How does someone this crazy get elected?
by Jack Archambault
Staff Death Squad
For once, a politician is making good on a campaign promise. Only this time, that might not be such a good thing. Philippine President Rodrigo Duterte, who based his campaign around eradicating his country’s illegal drug trade, has employed secret police teams and death squads to kill anybody they suspect is associated with the drug trade. These extrajudicial killings, of which there have been over 3,000 since Duterte’s inauguration on July 1, and people’s reactions to them have brought to light a complicated dynamic between Duterte, Philippine citizens, and the international community.
To fully understand this story, it is necessary to know a little bit about the Philippine President. Duterte is no stranger to politics, having held positions as a member of the Philippine House of Representatives, Vice Mayor, and finally Mayor of Davao City, where his infatuation with death squads as a political tool was born (more on this later). His brash and unapologetic style drew the support of Philippine voters this election year, as his promises to fight a drug trade that has been fueled by decades of government corruption is seen by many as a necessary response to a growing problem. Among other things, Duterte has likened himself to Hitler, saying he would be “happy to slaughter” three million drug addicts, and during his run for the Presidency, Duterte routinely made uncouth comments regarding rape victims, homosexuality, and foreign leaders, even calling Pope Francis a “son of a bitch.” If any of this reminds you of a certain orange boy that may or may not be our next President, well, it probably should. But Duterte is going further than even the Donald ever would (hopefully). In the past three months, Duterte’s extreme brand of justice has begged the question of which is more dangerous: drugs, or the fight against them?
The three groups responsible for the majority of the killings are the Philippines National Police (PNP), unidentified vigilantes, and highly organized state-sanctioned death squads. In fact, Duterte has given permission for anybody to “go ahead and kill them yourself,” in reference to those involved in the drug trade. Killing criminals at all is enough to make many people cringe, but Duterte has exceeded this, encouraging a Purge-like environment in his country.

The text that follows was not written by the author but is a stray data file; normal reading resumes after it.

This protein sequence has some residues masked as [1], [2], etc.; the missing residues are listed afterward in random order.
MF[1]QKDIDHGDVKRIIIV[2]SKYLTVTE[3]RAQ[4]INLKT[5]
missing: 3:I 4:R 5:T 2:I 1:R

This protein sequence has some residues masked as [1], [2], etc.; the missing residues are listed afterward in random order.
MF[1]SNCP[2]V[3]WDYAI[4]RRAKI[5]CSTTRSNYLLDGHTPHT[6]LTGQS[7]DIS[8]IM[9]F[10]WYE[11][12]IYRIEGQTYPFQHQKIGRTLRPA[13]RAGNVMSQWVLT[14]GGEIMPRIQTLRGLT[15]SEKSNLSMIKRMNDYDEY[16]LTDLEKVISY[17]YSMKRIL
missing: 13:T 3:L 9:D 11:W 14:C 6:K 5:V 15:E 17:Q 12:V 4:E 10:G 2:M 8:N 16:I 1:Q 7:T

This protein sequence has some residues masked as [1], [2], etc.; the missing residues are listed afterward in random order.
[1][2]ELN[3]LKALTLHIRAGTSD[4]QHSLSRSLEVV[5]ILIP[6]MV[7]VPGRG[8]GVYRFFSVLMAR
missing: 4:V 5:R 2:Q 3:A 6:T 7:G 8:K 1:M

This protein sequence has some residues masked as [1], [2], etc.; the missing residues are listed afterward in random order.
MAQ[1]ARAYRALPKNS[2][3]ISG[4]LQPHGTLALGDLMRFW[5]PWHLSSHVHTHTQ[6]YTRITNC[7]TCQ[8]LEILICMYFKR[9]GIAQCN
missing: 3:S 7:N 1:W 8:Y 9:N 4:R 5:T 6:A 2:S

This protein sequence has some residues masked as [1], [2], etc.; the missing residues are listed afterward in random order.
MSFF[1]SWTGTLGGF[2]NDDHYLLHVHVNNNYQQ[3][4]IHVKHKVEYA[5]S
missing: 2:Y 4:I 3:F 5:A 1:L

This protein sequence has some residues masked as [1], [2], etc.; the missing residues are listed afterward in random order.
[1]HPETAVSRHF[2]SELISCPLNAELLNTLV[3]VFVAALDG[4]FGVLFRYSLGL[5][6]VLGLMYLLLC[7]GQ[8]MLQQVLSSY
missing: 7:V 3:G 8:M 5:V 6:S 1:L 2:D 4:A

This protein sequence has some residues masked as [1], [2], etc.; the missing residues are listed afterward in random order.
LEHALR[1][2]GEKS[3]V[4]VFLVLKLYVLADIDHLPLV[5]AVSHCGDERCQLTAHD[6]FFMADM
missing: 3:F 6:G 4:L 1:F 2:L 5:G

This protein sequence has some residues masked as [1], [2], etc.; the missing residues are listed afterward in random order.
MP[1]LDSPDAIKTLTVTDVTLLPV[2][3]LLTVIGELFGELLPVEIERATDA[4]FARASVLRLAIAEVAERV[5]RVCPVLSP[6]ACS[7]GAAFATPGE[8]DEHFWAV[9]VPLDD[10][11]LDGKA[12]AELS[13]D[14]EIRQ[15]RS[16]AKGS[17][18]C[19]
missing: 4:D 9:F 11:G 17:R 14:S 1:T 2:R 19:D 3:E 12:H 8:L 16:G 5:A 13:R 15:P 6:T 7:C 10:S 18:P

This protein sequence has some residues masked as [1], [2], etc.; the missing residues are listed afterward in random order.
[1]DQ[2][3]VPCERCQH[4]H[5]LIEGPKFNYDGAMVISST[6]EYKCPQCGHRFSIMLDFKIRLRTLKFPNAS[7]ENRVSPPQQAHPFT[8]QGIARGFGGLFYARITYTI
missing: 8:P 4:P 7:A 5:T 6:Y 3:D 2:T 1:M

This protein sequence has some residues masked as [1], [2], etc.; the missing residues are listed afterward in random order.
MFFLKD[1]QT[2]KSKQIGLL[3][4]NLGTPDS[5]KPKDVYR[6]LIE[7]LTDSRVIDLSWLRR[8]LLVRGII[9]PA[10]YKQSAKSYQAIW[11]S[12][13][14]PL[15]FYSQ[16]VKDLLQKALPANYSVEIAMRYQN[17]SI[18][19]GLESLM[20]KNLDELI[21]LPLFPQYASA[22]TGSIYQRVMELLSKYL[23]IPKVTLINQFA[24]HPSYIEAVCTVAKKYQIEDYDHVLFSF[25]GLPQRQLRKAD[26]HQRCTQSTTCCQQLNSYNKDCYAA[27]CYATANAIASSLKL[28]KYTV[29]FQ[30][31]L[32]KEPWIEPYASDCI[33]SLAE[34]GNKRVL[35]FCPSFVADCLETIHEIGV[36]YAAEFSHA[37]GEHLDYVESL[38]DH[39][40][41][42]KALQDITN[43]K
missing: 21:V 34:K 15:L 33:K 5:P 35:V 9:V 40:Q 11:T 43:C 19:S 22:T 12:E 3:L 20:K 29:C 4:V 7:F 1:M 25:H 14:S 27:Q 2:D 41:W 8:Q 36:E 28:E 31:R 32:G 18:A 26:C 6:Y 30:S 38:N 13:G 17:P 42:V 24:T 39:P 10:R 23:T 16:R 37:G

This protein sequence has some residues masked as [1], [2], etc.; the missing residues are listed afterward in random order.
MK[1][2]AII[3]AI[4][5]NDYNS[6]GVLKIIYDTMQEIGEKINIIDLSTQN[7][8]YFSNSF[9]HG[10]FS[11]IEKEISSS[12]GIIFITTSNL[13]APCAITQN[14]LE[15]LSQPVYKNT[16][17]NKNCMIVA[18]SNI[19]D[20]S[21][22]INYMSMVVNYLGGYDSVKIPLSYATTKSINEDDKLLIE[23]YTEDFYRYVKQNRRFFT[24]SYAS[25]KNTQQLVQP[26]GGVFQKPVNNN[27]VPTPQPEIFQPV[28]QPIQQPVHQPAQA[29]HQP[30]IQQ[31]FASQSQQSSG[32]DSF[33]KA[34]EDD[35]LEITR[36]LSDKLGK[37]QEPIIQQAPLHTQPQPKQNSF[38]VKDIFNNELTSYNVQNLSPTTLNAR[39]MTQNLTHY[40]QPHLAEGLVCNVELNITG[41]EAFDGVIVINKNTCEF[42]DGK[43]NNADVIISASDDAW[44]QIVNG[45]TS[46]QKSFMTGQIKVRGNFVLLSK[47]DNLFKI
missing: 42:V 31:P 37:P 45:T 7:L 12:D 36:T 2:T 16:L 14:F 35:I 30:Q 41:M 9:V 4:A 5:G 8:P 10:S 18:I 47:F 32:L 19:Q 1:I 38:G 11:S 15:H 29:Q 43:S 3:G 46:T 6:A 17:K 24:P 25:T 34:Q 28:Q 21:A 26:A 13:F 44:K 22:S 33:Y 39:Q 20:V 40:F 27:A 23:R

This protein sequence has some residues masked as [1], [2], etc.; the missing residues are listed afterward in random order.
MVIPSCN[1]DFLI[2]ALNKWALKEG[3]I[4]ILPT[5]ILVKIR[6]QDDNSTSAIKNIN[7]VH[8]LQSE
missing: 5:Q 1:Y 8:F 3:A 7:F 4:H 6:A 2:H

There is no question that illegal drug use is a major issue in the Philippines. A 2015 study by the Dangerous Drugs Board found that 1.8 million Filipinos use illegal drugs, and political rhetoric has caused this number to grow to as high as 7 million. Duterte’s agenda is based around killing all drug users and dealers within six months, but since most shabu (crystal meth) users don’t run around in matching jerseys, getting the right people has proven to be a bit tricky for the secret police squads, which is where things really start to get scary.
The prevailing system of justice in the Philippines has become to kill first and ask questions later. As such, it is no surprise that many Filipinos, especially those whose family members have been killed by death squads, are questioning the validity of these killings. As people are executed without evidence or a trial, it is not uncommon for police accounts and those of witnesses to have glaring incongruences. After Jaypee Bertes and his father, Renato Bertes, were killed in early July, police claimed that they were killed because they tried to grab an officer’s gun. Forensic examinations, however, showed that both men were beaten and incapacitated before they were shot. Incidents like this point to a larger trend of police corruption and indicate that democracy and rule of law have gone out the window under the Duterte Administration.
The use of death squads to fight crime is nothing new for Duterte, who utilized the 300-person Davao Death Squad (DDS) during his time as Mayor of Davao City. This group killed over 1,000 people in Davao City between 1988 and 2013, and Duterte admitted to being part of it in a 2015 television broadcast, a statement which he later retracted. Duterte’s approach has, astoundingly, not fazed Filipinos in the slightest, with an approval rating of 91%. (Just for reference, the highest Post-WWII approval rating in American history, that of George W. Bush in September, 2001, was one point lower at 90%.) Despite such support from his countrymen, Duterte’s actions have not been met with the same enthusiasm from other world leaders. The United Nations and Human Rights Watch have been especially quick to condemn the President, and as a result, Duterte has threatened to leave the UN. Furthermore, he has “dared” the UN, European Union, and United States to withdraw their aid from the Philippines. Well, let’s just hope he doesn’t up the ante, because everyone knows you can’t turn down a triple dog dare.